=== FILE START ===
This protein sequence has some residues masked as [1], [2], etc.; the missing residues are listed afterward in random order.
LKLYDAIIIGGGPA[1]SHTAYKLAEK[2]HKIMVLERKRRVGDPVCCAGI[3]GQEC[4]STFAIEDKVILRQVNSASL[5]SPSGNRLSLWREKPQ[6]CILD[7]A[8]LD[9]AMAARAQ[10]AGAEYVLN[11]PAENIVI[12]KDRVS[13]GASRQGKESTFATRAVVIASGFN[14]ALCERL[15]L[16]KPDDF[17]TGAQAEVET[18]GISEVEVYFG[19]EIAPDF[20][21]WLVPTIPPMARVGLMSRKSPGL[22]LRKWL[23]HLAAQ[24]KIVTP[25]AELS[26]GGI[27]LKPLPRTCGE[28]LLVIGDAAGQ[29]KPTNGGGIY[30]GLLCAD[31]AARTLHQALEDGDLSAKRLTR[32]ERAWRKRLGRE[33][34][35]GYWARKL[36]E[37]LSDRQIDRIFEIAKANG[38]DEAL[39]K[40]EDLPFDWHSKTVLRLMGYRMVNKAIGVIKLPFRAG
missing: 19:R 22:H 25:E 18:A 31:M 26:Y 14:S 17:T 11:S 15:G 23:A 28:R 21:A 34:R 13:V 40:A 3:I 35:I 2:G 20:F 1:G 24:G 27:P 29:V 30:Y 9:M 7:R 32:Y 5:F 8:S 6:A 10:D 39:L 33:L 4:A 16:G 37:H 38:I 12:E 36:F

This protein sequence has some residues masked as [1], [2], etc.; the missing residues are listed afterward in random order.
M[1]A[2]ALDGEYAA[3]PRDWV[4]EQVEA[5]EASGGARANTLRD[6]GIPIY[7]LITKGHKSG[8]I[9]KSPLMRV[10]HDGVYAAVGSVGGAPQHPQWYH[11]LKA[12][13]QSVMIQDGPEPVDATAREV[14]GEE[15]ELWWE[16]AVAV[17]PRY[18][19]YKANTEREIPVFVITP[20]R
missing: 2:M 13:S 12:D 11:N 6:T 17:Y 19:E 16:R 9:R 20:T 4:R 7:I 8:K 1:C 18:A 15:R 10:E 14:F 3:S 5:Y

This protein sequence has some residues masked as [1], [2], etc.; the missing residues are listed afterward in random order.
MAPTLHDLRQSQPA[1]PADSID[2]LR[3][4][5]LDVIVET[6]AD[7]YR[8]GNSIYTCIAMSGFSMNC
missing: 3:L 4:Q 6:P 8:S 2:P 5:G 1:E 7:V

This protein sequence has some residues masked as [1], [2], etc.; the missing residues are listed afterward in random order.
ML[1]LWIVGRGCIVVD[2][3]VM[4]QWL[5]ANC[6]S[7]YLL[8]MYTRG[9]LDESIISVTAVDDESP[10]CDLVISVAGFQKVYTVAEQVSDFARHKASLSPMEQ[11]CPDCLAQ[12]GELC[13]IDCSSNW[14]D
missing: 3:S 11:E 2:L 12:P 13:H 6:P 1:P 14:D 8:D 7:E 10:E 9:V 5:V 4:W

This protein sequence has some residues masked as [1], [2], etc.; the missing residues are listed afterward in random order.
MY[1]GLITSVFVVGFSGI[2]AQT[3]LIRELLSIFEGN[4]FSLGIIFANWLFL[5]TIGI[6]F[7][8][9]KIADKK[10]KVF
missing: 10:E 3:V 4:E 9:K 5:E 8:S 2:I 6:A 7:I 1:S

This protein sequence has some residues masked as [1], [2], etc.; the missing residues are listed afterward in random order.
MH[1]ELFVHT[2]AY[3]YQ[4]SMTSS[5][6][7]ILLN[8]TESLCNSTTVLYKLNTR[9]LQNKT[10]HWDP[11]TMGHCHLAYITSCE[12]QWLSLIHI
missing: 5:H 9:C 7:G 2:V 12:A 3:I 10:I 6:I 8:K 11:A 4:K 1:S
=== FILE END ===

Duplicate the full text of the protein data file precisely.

This protein sequence has some residues masked as [1], [2], etc.; the missing residues are listed afterward in random order.
LKLYDAIIIGGGPA[1]SHTAYKLAEK[2]HKIMVLERKRRVGDPVCCAGI[3]GQEC[4]STFAIEDKVILRQVNSASL[5]SPSGNRLSLWREKPQ[6]CILD[7]A[8]LD[9]AMAARAQ[10]AGAEYVLN[11]PAENIVI[12]KDRVS[13]GASRQGKESTFATRAVVIASGFN[14]ALCERL[15]L[16]KPDDF[17]TGAQAEVET[18]GISEVEVYFG[19]EIAPDF[20][21]WLVPTIPPMARVGLMSRKSPGL[22]LRKWL[23]HLAAQ[24]KIVTP[25]AELS[26]GGI[27]LKPLPRTCGE[28]LLVIGDAAGQ[29]KPTNGGGIY[30]GLLCAD[31]AARTLHQALEDGDLSAKRLTR[32]ERAWRKRLGRE[33][34][35]GYWARKL[36]E[37]LSDRQIDRIFEIAKANG[38]DEAL[39]K[40]EDLPFDWHSKTVLRLMGYRMVNKAIGVIKLPFRAG
missing: 19:R 22:H 25:E 18:A 31:M 26:Y 14:S 17:T 11:S 15:G 23:A 28:R 21:A 34:R 13:V 40:A 3:I 35:I 2:G 20:F 1:G 24:G 27:P 29:V 30:Y 9:M 7:R 32:Y 5:F 8:S 6:A 10:D 39:L 33:L 4:A 16:G 37:H 38:I 12:E 36:F

This protein sequence has some residues masked as [1], [2], etc.; the missing residues are listed afterward in random order.
M[1]A[2]ALDGEYAA[3]PRDWV[4]EQVEA[5]EASGGARANTLRD[6]GIPIY[7]LITKGHKSG[8]I[9]KSPLMRV[10]HDGVYAAVGSVGGAPQHPQWYH[11]LKA[12][13]QSVMIQDGPEPVDATAREV[14]GEE[15]ELWWE[16]AVAV[17]PRY[18][19]YKANTEREIPVFVITP[20]R
missing: 2:M 13:S 12:D 11:N 6:T 17:Y 19:E 16:R 9:R 20:T 4:R 7:I 8:K 1:C 18:A 15:R 10:E 14:F 3:S 5:Y

This protein sequence has some residues masked as [1], [2], etc.; the missing residues are listed afterward in random order.
MAPTLHDLRQSQPA[1]PADSID[2]LR[3][4][5]LDVIVET[6]AD[7]YR[8]GNSIYTCIAMSGFSMNC
missing: 3:L 4:Q 6:P 8:S 2:P 5:G 1:E 7:V

This protein sequence has some residues masked as [1], [2], etc.; the missing residues are listed afterward in random order.
ML[1]LWIVGRGCIVVD[2][3]VM[4]QWL[5]ANC[6]S[7]YLL[8]MYTRG[9]LDESIISVTAVDDESP[10]CDLVISVAGFQKVYTVAEQVSDFARHKASLSPMEQ[11]CPDCLAQ[12]GELC[13]IDCSSNW[14]D
missing: 3:S 11:E 2:L 12:P 13:H 6:P 1:P 14:D 8:D 7:E 10:E 9:V 5:V 4:W

This protein sequence has some residues masked as [1], [2], etc.; the missing residues are listed afterward in random order.
MY[1]GLITSVFVVGFSGI[2]AQT[3]LIRELLSIFEGN[4]FSLGIIFANWLFL[5]TIGI[6]F[7][8][9]KIADKK[10]KVF
missing: 10:E 3:V 4:E 9:K 5:E 8:S 2:I 6:A 7:I 1:S

This protein sequence has some residues masked as [1], [2], etc.; the missing residues are listed afterward in random order.
MH[1]ELFVHT[2]AY[3]YQ[4]SMTSS[5][6][7]ILLN[8]TESLCNSTTVLYKLNTR[9]LQNKT[10]HWDP[11]TMGHCHLAYITSCE[12]QWLSLIHI
missing: 5:H 9:C 7:G 2:V 12:A 3:I 10:I 6:I 8:K 11:A 4:K 1:S